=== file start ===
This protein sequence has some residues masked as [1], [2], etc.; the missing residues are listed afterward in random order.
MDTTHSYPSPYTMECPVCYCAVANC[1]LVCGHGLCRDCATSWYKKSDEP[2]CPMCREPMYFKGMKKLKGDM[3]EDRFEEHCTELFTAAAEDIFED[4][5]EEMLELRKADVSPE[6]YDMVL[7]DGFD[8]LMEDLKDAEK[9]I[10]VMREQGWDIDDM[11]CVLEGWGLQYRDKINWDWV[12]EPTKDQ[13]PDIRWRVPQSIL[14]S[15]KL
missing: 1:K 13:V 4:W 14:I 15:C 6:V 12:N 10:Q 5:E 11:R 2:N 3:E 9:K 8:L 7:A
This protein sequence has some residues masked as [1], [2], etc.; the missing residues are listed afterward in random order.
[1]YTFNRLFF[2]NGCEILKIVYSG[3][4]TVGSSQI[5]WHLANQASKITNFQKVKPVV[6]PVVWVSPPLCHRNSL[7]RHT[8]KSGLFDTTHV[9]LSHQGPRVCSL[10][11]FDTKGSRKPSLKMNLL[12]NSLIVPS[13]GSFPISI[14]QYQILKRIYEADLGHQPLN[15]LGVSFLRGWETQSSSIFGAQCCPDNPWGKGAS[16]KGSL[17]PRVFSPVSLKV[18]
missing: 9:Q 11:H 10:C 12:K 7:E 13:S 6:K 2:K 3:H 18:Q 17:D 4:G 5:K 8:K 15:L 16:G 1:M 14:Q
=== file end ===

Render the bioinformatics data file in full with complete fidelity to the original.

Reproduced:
This protein sequence has some residues masked as [1], [2], etc.; the missing residues are listed afterward in random order.
MDTTHSYPSPYTMECPVCYCAVANC[1]LVCGHGLCRDCATSWYKKSDEP[2]CPMCREPMYFKGMKKLKGDM[3]EDRFEEHCTELFTAAAEDIFED[4][5]EEMLELRKADVSPE[6]YDMVL[7]DGFD[8]LMEDLKDAEK[9]I[10]VMREQGWDIDDM[11]CVLEGWGLQYRDKINWDWV[12]EPTKDQ[13]PDIRWRVPQSIL[14]S[15]KL
missing: 1:K 13:V 4:W 14:I 15:C 6:V 12:N 10:Q 5:E 11:R 2:N 3:E 9:K 8:L 7:A
This protein sequence has some residues masked as [1], [2], etc.; the missing residues are listed afterward in random order.
[1]YTFNRLFF[2]NGCEILKIVYSG[3][4]TVGSSQI[5]WHLANQASKITNFQKVKPVV[6]PVVWVSPPLCHRNSL[7]RHT[8]KSGLFDTTHV[9]LSHQGPRVCSL[10][11]FDTKGSRKPSLKMNLL[12]NSLIVPS[13]GSFPISI[14]QYQILKRIYEADLGHQPLN[15]LGVSFLRGWETQSSSIFGAQCCPDNPWGKGAS[16]KGSL[17]PRVFSPVSLKV[18]
missing: 9:Q 11:H 10:C 12:K 7:E 13:S 6:K 2:K 3:H 18:Q 17:D 4:G 5:K 8:K 15:L 16:G 1:M 14:Q